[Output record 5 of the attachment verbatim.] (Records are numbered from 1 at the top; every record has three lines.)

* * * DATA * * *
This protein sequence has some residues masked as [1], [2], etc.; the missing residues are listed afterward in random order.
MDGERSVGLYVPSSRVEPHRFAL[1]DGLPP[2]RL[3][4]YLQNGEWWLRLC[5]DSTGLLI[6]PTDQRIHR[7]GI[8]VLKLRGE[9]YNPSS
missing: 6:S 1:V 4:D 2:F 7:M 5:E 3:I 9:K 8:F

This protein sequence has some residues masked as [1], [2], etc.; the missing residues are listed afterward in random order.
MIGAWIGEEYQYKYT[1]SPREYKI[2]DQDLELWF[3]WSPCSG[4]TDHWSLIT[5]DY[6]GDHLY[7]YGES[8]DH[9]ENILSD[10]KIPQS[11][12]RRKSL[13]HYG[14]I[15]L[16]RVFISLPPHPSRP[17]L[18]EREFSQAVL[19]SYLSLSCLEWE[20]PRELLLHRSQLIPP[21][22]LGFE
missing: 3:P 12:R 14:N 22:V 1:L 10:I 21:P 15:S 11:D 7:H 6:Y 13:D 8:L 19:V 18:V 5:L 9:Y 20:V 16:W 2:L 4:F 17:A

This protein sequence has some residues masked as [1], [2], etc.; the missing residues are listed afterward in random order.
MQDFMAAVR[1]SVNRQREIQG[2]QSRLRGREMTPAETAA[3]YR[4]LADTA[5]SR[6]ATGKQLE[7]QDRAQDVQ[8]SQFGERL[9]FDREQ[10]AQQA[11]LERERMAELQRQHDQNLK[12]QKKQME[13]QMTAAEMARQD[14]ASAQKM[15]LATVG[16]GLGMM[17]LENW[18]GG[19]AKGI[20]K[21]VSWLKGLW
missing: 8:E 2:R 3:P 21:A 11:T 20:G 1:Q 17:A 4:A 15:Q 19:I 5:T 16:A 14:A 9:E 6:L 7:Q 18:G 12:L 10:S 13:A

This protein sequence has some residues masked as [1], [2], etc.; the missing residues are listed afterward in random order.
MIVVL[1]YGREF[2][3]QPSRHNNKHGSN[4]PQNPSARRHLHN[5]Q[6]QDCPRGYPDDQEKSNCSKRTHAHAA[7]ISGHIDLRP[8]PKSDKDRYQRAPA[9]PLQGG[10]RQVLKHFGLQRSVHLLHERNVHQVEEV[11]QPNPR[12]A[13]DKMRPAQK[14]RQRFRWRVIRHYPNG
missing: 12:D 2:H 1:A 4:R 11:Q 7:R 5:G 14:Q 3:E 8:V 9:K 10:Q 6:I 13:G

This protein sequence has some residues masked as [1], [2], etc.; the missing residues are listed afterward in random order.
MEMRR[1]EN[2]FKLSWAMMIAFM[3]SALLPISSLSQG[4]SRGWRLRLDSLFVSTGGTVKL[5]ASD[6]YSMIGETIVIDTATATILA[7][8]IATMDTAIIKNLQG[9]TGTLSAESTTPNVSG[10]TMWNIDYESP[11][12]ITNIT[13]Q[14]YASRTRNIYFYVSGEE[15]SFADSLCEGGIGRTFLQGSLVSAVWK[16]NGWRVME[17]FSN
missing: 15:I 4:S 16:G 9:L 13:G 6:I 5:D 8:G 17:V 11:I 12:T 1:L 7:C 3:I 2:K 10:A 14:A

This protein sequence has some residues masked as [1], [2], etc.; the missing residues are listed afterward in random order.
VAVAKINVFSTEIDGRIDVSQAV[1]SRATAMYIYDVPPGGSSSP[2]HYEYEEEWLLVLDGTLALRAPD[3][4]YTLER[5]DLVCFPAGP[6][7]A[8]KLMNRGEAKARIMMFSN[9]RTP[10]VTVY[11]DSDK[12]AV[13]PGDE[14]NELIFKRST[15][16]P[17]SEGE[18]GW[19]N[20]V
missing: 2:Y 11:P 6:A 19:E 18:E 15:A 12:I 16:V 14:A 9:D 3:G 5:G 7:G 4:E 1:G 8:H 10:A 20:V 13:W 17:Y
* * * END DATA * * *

This protein sequence has some residues masked as [1], [2], etc.; the missing residues are listed afterward in random order.
MEMRR[1]EN[2]FKLSWAMMIAFM[3]SALLPISSLSQG[4]SRGWRLRLDSLFVSTGGTVKL[5]ASD[6]YSMIGETIVIDTATATILA[7][8]IATMDTAIIKNLQG[9]TGTLSAESTTPNVSG[10]TMWNIDYESP[11][12]ITNIT[13]Q[14]YASRTRNIYFYVSGEE[15]SFADSLCEGGIGRTFLQGSLVSAVWK[16]NGWRVME[17]FSN
missing: 15:I 4:S 16:G 9:L 13:G 6:I 5:D 8:G 17:V 11:I 12:T 1:L 7:C 3:I 2:K 10:A 14:A